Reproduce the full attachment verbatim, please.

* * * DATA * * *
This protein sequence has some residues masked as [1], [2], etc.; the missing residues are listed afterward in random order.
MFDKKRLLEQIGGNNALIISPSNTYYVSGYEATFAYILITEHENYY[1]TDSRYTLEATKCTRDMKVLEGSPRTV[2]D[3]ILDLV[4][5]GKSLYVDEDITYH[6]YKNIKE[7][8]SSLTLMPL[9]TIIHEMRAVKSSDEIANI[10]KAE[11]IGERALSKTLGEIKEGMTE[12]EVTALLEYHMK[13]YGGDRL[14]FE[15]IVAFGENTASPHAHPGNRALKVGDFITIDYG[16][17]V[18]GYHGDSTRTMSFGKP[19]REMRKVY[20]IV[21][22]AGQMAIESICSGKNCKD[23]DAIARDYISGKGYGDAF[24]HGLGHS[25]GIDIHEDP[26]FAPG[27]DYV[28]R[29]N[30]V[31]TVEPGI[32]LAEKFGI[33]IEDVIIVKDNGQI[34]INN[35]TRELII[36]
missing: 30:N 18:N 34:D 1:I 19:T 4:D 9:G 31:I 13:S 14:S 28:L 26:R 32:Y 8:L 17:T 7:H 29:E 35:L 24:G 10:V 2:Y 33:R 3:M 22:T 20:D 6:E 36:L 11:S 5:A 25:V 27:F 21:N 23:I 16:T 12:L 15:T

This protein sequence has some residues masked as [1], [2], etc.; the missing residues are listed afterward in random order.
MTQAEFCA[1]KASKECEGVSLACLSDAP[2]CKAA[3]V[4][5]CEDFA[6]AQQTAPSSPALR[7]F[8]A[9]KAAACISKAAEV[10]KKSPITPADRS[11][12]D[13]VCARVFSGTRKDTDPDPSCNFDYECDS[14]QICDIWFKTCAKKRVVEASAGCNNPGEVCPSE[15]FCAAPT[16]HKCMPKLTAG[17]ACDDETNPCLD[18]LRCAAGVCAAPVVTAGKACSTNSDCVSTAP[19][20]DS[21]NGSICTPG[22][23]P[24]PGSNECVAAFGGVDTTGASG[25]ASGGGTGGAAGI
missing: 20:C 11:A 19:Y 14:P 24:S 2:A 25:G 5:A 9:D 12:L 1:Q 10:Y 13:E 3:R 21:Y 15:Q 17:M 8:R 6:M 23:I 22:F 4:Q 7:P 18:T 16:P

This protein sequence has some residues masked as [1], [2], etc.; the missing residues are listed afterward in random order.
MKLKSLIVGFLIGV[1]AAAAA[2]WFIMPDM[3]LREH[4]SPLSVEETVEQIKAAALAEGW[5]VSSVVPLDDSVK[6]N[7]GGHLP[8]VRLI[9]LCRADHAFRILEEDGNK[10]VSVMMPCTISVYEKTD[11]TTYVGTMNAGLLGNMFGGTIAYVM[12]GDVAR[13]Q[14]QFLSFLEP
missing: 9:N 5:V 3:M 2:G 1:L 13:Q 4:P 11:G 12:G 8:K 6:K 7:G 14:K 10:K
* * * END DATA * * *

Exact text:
This protein sequence has some residues masked as [1], [2], etc.; the missing residues are listed afterward in random order.
MFDKKRLLEQIGGNNALIISPSNTYYVSGYEATFAYILITEHENYY[1]TDSRYTLEATKCTRDMKVLEGSPRTV[2]D[3]ILDLV[4][5]GKSLYVDEDITYH[6]YKNIKE[7][8]SSLTLMPL[9]TIIHEMRAVKSSDEIANI[10]KAE[11]IGERALSKTLGEIKEGMTE[12]EVTALLEYHMK[13]YGGDRL[14]FE[15]IVAFGENTASPHAHPGNRALKVGDFITIDYG[16][17]V[18]GYHGDSTRTMSFGKP[19]REMRKVY[20]IV[21][22]AGQMAIESICSGKNCKD[23]DAIARDYISGKGYGDAF[24]HGLGHS[25]GIDIHEDP[26]FAPG[27]DYV[28]R[29]N[30]V[31]TVEPGI[32]LAEKFGI[33]IEDVIIVKDNGQI[34]INN[35]TRELII[36]
missing: 30:N 18:N 34:D 1:I 19:T 4:D 9:G 31:I 13:S 14:S 28:L 26:R 32:Y 8:L 17:T 7:H 29:E 35:L 24:G 10:V 2:Y 33:R 3:M 22:T 20:D 6:E 36:L 11:S 5:A 25:V 27:F 21:N 23:I 16:T 12:L 15:T

This protein sequence has some residues masked as [1], [2], etc.; the missing residues are listed afterward in random order.
MTQAEFCA[1]KASKECEGVSLACLSDAP[2]CKAA[3]V[4][5]CEDFA[6]AQQTAPSSPALR[7]F[8]A[9]KAAACISKAAEV[10]KKSPITPADRS[11][12]D[13]VCARVFSGTRKDTDPDPSCNFDYECDS[14]QICDIWFKTCAKKRVVEASAGCNNPGEVCPSE[15]FCAAPT[16]HKCMPKLTAG[17]ACDDETNPCLD[18]LRCAAGVCAAPVVTAGKACSTNSDCVSTAP[19][20]DS[21]NGSICTPG[22][23]P[24]PGSNECVAAFGGVDTTGASG[25]ASGGGTGGAAGI
missing: 20:C 11:A 19:Y 14:P 24:S 2:A 25:G 5:A 9:D 12:L 1:Q 10:Y 13:E 3:R 21:Y 15:Q 17:M 8:R 6:M 23:I 22:F 4:Q 7:P 18:T 16:P

This protein sequence has some residues masked as [1], [2], etc.; the missing residues are listed afterward in random order.
MKLKSLIVGFLIGV[1]AAAAA[2]WFIMPDM[3]LREH[4]SPLSVEETVEQIKAAALAEGW[5]VSSVVPLDDSVK[6]N[7]GGHLP[8]VRLI[9]LCRADHAFRILEEDGNK[10]VSVMMPCTISVYEKTD[11]TTYVGTMNAGLLGNMFGGTIAYVM[12]GDVAR[13]Q[14]QFLSFLEP
missing: 9:N 5:V 3:M 2:G 1:L 13:Q 4:P 11:G 12:G 8:K 6:K 7:G 14:K 10:K